If, however, the head of the local Office has a different mind and/or the fossil is a superstar, or there is any controversy, things may change a lot and can become very, very harsh (and dangerous).


A final word concerning private collectors

Louis Rey wrote :
<<As a contrast in England for example there's no protection whatsoever to
fossil finds and then all the scientists have to go around the Isle of
Wight begging for specimens to private collectors.>>

and Fabio replied:

"The positive side is that private collectors work without a salary and have
time to do the extensive work in the field that the few professional
paleontologists on charge cannot do. Collaborative private collectors are
the best friends of paleontology and professional paleontologists. Here
they are outlaws."

I agree only in part with you Fabio: In many cases professionals cannot do field work because there is little or no financial support, and supporting field work could be a better solution to many problems.Surely I agree that we owe to private collectors MOST of the important findings, but remember Ying -Yang of the mighty Tao: there is good because there is evil.
Along with many good willing and devoted people, at least here in Italy there are many, many thiefs and smugglers who sell material. And not so few people don't sell fossils but cultivate an insane sense of possession, keeping fossils like they were stolen Raffaello's paintings in their secret "bunker" underground. When they die the collection is sold out or scattered away by their sons/daughters. Lots of scientific informations lost forever.
And sometimes, strange things happen to fossils in the hands of some private collectors:
Louis and all you others, look at the first published photos of Scipionyx. it had a much longer tail than in Nature and other more recent photos (and in the exhibited specimen). What ever happened?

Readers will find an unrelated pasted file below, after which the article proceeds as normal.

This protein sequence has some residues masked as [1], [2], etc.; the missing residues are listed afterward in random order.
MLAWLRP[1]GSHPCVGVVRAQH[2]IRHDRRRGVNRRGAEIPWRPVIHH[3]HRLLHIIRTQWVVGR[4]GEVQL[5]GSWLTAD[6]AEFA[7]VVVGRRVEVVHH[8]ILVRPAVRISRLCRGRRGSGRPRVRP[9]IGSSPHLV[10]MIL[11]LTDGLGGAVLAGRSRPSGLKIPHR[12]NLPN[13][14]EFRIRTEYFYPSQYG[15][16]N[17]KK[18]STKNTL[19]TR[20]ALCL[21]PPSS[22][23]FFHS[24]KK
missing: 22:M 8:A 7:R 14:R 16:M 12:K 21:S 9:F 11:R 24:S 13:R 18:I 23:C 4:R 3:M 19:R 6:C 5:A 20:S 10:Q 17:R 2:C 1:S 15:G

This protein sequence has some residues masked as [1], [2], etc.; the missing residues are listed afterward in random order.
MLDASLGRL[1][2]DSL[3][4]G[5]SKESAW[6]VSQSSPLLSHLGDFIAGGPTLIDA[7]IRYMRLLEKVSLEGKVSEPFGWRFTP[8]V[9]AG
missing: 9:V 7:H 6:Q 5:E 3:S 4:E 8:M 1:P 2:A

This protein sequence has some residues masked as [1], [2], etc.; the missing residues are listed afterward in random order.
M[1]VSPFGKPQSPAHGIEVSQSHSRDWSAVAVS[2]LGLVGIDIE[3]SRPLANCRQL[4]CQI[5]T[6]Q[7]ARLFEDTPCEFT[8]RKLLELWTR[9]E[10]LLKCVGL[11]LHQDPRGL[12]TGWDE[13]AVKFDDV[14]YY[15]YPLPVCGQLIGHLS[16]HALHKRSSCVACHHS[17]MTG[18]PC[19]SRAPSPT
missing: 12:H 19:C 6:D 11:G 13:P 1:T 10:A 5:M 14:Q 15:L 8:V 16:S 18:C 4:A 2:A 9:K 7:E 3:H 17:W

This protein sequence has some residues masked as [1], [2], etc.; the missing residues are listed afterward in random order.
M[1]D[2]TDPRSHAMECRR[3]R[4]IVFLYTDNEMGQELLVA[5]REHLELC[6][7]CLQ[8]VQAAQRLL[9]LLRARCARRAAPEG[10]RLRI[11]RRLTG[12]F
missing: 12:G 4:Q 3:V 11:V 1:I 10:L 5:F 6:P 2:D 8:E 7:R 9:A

Little "Ciro" (Scipionyx nickname) was "improved" by the finder by adding a faked tail. It has been removed by Cristiano dal Sasso during study.
In conclusion a less restrictive legislation is urgently required but good surveillance is also necessary.
I like a lot the way of some German laenders in which privates can look for fossils, and there is a government officer (a paleontologist) who checks the findings and decides what is relevant for science and should not be kept or sold away and leave other fossils to the collector.
It is perhaps the only way to avoid being chocked between the risk of fossil robberies/loss/faking destruction and the immobilism of some institutions.
That's not all, but enough for me.
All the best


                                                        Silvio



"The Wise Man is like a bamboo tree;
                simple, upright, and useful, but hollow inside"

                                                Lao Tzu

Silvio Renesto

Dipartimento di Scienze della Terra
Università degli Studi di Milano
Via Mangiagalli 34
I 20133 Milano
Italy
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        Silvio.Renesto@unimi.it